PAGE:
Little did we know what was around the corner!
This photo of Dot and Glen in the boot of Gill’s car, after a January training session, brought memories flooding back to us. Once Dot (left) and later Glen came along, our sheepdog training took on a much more serious and informed nature.
Gill and I had been living here at Kings Green Farm for a shade over a year. Dot had come into our lives at our previous home, and was an excellent farm dog, but as I was finding it hard to train her for sheepdog trials we bought Glen. He’d been successful in East of England nursery trials and we felt he’d help us to move things along in competitions.
He certainly did that. After a fairly lengthy settling-in period – he was four when we bought him, and older dogs take much longer to settle in with their new owners than puppies or young dogs do – Glen was quite successful in both novice and open trials.
He also proved that shortcuts in sheepdog training are of limited use. To get the best out of a sheepdog you really do need to understand dogs and how (and why) they work. You also need to know a surprising amount about sheep behaviour, and how they react to dogs. I wasn’t aware of any it at the time, while Glen’s experience and good nature were hiding my incompetence as a sheepdog handler.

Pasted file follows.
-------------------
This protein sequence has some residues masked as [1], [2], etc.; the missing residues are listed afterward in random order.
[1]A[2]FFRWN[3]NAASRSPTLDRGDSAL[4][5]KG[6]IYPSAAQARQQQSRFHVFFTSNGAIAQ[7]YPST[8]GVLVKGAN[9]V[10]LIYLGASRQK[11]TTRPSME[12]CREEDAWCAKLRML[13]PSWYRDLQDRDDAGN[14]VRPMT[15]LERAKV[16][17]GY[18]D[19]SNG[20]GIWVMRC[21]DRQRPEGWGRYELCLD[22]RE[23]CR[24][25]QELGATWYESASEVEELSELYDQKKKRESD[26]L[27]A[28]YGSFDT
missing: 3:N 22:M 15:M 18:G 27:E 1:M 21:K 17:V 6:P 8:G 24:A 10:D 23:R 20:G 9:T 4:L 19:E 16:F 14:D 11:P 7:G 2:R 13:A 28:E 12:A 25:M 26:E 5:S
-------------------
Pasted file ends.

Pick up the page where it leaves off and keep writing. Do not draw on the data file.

Glen had a completely different nature to Dot. He was very steady and reserved, while Dot’s approach could be fast and aggressive. Studying the two of them led me to realise that, although the basic principles are the same when you train a sheepdog, to get the very best out of your dog you need to understand your dog’s nature. Every dog is different.
Once I understood this I learned to assess each dog’s strong and weak points, and train them accordingly. A dog like Glen needed a gentle approach and lots of encouragement to increase his confidence, whereas Dot would interpret a polite, gentle word from me as license to carry on at top speed! I found that if I was firm though, she respected it. My ideas worked time and time again with other dogs, and they obviously work for others too because, quite soon, I gave up my work as a commercial photographer to concentrate on our growing pack of dogs and running the website.
Gill noticed that I had something to offer novice trainers, and encouraged me to make a DVD about training sheepdogs. First Steps in Border Collie Sheepdog Training was born!
After I’d spent a year or two of running the website, while juggling with increasing DVD sales, training our own dogs, and holding regular training courses, Gill left her full-time job as editor of an industrial magazine, to work with the dogs too. Not long after we began uploading tutorial videos to the internet so that people could watch them online. The tutorials have proved to be popular too, so Gill and I have been able to work together ever since!
What a huge change Dot and Glen brought about!